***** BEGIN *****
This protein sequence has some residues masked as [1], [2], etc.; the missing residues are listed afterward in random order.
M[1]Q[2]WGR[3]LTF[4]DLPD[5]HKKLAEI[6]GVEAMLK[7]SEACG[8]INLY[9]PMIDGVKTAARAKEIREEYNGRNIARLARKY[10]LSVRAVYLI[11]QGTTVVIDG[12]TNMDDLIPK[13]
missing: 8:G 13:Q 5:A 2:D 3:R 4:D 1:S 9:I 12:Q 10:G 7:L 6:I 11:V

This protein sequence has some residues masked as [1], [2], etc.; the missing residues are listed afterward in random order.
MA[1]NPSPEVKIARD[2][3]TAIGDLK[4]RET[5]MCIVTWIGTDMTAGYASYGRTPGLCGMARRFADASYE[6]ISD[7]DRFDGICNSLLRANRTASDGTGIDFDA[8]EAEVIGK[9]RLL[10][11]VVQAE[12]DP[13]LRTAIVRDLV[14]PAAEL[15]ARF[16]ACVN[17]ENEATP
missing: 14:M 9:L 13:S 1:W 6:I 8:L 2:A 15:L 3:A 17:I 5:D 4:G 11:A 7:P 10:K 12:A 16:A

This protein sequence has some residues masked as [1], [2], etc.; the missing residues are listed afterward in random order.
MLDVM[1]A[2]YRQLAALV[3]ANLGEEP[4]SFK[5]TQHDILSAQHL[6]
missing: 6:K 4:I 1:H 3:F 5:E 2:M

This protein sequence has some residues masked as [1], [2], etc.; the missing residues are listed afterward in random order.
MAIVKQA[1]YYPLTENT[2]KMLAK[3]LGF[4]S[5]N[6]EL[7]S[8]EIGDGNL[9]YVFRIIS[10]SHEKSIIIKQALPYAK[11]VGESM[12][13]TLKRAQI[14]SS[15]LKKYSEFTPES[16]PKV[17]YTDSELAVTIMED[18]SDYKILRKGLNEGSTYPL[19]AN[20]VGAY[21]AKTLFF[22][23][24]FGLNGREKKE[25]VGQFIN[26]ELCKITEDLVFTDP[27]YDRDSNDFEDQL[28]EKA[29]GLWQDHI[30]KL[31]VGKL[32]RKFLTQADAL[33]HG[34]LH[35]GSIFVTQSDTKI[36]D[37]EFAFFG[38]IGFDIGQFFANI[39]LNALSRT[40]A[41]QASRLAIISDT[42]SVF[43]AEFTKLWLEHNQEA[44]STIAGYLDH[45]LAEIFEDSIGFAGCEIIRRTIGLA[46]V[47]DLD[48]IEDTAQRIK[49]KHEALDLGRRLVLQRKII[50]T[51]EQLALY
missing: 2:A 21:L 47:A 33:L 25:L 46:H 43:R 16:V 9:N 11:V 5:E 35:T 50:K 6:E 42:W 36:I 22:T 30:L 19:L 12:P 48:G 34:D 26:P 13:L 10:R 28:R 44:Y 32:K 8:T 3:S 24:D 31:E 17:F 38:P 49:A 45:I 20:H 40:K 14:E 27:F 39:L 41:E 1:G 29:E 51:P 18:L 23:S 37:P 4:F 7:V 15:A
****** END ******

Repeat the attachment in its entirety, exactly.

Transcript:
This protein sequence has some residues masked as [1], [2], etc.; the missing residues are listed afterward in random order.
M[1]Q[2]WGR[3]LTF[4]DLPD[5]HKKLAEI[6]GVEAMLK[7]SEACG[8]INLY[9]PMIDGVKTAARAKEIREEYNGRNIARLARKY[10]LSVRAVYLI[11]QGTTVVIDG[12]TNMDDLIPK[13]
missing: 8:G 13:Q 5:A 2:D 3:R 4:D 1:S 9:I 12:Q 10:G 7:L 6:I 11:V

This protein sequence has some residues masked as [1], [2], etc.; the missing residues are listed afterward in random order.
MA[1]NPSPEVKIARD[2][3]TAIGDLK[4]RET[5]MCIVTWIGTDMTAGYASYGRTPGLCGMARRFADASYE[6]ISD[7]DRFDGICNSLLRANRTASDGTGIDFDA[8]EAEVIGK[9]RLL[10][11]VVQAE[12]DP[13]LRTAIVRDLV[14]PAAEL[15]ARF[16]ACVN[17]ENEATP
missing: 14:M 9:L 13:S 1:W 6:I 8:L 2:A 15:L 3:A 17:I 5:D 4:G 11:A 7:P 10:K 12:A 16:A

This protein sequence has some residues masked as [1], [2], etc.; the missing residues are listed afterward in random order.
MLDVM[1]A[2]YRQLAALV[3]ANLGEEP[4]SFK[5]TQHDILSAQHL[6]
missing: 6:K 4:I 1:H 3:F 5:E 2:M

This protein sequence has some residues masked as [1], [2], etc.; the missing residues are listed afterward in random order.
MAIVKQA[1]YYPLTENT[2]KMLAK[3]LGF[4]S[5]N[6]EL[7]S[8]EIGDGNL[9]YVFRIIS[10]SHEKSIIIKQALPYAK[11]VGESM[12][13]TLKRAQI[14]SS[15]LKKYSEFTPES[16]PKV[17]YTDSELAVTIMED[18]SDYKILRKGLNEGSTYPL[19]AN[20]VGAY[21]AKTLFF[22][23][24]FGLNGREKKE[25]VGQFIN[26]ELCKITEDLVFTDP[27]YDRDSNDFEDQL[28]EKA[29]GLWQDHI[30]KL[31]VGKL[32]RKFLTQADAL[33]HG[34]LH[35]GSIFVTQSDTKI[36]D[37]EFAFFG[38]IGFDIGQFFANI[39]LNALSRT[40]A[41]QASRLAIISDT[42]SVF[43]AEFTKLWLEHNQEA[44]STIAGYLDH[45]LAEIFEDSIGFAGCEIIRRTIGLA[46]V[47]DLD[48]IEDTAQRIK[49]KHEALDLGRRLVLQRKII[50]T[51]EQLALY
missing: 2:A 21:L 47:A 33:L 25:L 46:H 43:R 16:V 9:N 11:V 5:E 35:T 50:K 6:E 42:W 36:I 22:T 30:L 19:L 12:P 48:G 34:D 26:P 13:L 10:R 28:R 44:Y 32:K 8:T 3:S 24:D 31:E 17:F 38:P 49:A 45:I 20:H 40:K 14:E 27:F 39:L 41:E 1:G 29:E 51:P 18:L 23:S 37:P 4:F 7:V 15:A